‘Don’t call it a disaster’: how to change the conversation about drought
It’s not about more money for farmers. It’s about long-term settings for a changing climate – and taking the politics out of it
Central to the Australian meaning of drought is the idea of a rainfall deficiency, a term that suggests less than “normal”. But what is normal and how should it govern drought policy? In this part of our series The New Normal, we look at the history of drought policy and how the conversation is changing.
Away from the glare of nightly television reports showing farmers feeding starving stock, there is a more complex conversation going on among landholders. It discards the idea that policy should be built on the notion of average rainfall, and instead accepts Australia has a drying climate where wet seasons are the exception rather than the rule. It accepts that governments need to put in place a framework for encouraging good management practice for farmers, not only as food producers but environmental stewards, given they manage 60% of the Australian landmass.
Most farmers recognise this is not a discussion about immediate drought relief measures for people on the land who have been suffering with the reality of this dry period. Rather it is a conversation about the longer-term settings for agriculture in a changing climate.
The politics of drought intersects with two recurring but contentious assumptions: that weather can be divided into normal seasons and abnormal seasons; and that the government has a special responsibility to preserve the agricultural “way of life”.
When the prime minister, Scott Morrison, visited drought-affected properties in south-western Queensland, he was asked why a farm business should get assistance when a business struggling in his own electorate would not qualify.
Morrison said when the Kurnell oil refineries closed down in his electorate of Cook, the employees were able to find work in other parts of the city – an option rural people did not have available. More than that, he said rural communities were providing food and fibre, “what Australians need”.
“It is different in different parts of the country. As a result of that, I think that means there’s a special responsibility here,” Morrison said.
“Not just to ensure that they can be successful … but this is a way of life that is important to Australia’s future. I want to make sure that way of life continues to be preserved.”
The overwhelming issue for drought policy is that it is often conceived in the grip of an emotional debate in dry times. As a result, the line between good policy and good politics is blurred.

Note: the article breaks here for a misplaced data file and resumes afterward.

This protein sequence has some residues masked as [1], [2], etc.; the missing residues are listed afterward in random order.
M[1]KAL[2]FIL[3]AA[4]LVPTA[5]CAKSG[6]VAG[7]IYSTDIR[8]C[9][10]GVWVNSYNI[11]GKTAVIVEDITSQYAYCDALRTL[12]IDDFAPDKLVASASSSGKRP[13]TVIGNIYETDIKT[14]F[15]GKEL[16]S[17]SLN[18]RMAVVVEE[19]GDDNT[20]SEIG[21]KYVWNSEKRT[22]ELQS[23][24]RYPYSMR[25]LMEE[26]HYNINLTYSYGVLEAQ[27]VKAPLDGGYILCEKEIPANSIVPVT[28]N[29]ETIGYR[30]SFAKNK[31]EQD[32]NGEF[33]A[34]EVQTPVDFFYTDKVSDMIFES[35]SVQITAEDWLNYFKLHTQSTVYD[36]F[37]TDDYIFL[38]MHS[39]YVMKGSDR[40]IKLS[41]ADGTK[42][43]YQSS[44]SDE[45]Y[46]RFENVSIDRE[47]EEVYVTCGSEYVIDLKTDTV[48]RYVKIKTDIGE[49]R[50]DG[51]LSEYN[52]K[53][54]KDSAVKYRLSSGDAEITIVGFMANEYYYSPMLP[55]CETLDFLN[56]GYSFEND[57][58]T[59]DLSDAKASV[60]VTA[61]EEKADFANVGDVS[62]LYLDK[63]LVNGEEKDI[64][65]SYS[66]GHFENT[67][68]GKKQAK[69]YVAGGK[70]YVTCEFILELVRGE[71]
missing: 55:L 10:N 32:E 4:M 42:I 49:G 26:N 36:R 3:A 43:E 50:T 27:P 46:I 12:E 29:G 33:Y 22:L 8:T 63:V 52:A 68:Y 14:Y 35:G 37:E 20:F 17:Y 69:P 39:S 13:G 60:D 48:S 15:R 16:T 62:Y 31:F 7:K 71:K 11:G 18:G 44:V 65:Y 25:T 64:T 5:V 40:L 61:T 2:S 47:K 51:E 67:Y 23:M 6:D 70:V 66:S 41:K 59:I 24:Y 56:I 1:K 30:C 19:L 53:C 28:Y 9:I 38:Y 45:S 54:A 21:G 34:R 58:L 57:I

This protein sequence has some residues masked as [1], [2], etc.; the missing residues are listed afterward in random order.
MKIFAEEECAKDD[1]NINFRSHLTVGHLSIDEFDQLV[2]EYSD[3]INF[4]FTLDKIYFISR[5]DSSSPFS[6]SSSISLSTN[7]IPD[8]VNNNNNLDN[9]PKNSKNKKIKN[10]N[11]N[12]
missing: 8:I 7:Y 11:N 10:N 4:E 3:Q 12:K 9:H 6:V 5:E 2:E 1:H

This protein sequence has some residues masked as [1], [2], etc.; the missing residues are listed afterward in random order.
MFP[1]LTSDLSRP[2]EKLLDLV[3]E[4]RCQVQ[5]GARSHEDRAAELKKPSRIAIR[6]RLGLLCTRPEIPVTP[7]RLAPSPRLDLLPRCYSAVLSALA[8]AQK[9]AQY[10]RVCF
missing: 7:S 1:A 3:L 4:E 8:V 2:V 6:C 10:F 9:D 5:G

How did we get here?
Australian governments have been trying to drought-proof the country since settlement. It has been a history of subsidies in cash and fodder. The irrigation schemes of the 1970s and the natural disaster funding arrangements were attempts to find a way through the cycle of drought. A federal government review in 1989 acknowledged that drought funding distorted the industry and discouraged farmers from preparing for dry times.
Under the National Drought Policy from 1992, assistance was centred around an Exceptional Circumstances (or EC) model. “Exceptional” required that the drought must not have happened more than once on average in every 20 to 25 years and be of significant enough scale to result in a severe downturn in farm income.
In 2008 – at the tail end of the Millenium drought – commonwealth and state ministers and farm groups backed the removal of the EC program and commissioned a review by the Productivity Commission.
The PC found in 2007-08 that 23% of Australia’s then 143,000 farms received drought assistance worth more than $1bn, “with some on income support continuously since 2002”. But it found a broad range of performance by farm businesses. In 2005-06, the largest 30% of farms generated 82% of the value from agricultural operations, whereas the smallest 50% generated 7%. The bottom 25% of broadacre farms had not recorded a profit in any year from 1988-89 to 2007-08.
The PC concluded “Australia has always had a variable climate, with drought being a recurring feature” and “experts predict higher temperatures and, for some regions, more frequent periods of exceptionally low rainfall”.
It was also critical of the lack of coordination in policies affecting the agricultural industry relating to water, natural resource management and climate change, “which all impact on farm businesses and local communities, are often at cross purposes and need to be better coordinated and integrated.”
The Gillard government dropped the EC program and took up the PC recommendation for a body to oversee drought policies, the Standing Committee on Primary Industries (Scopi). Commonwealth and state ministers, including from Coalition states, signed the Intergovernmental Agreement on National Drought Program Reform (IGA), and Scopi was to provide the machinery for policy.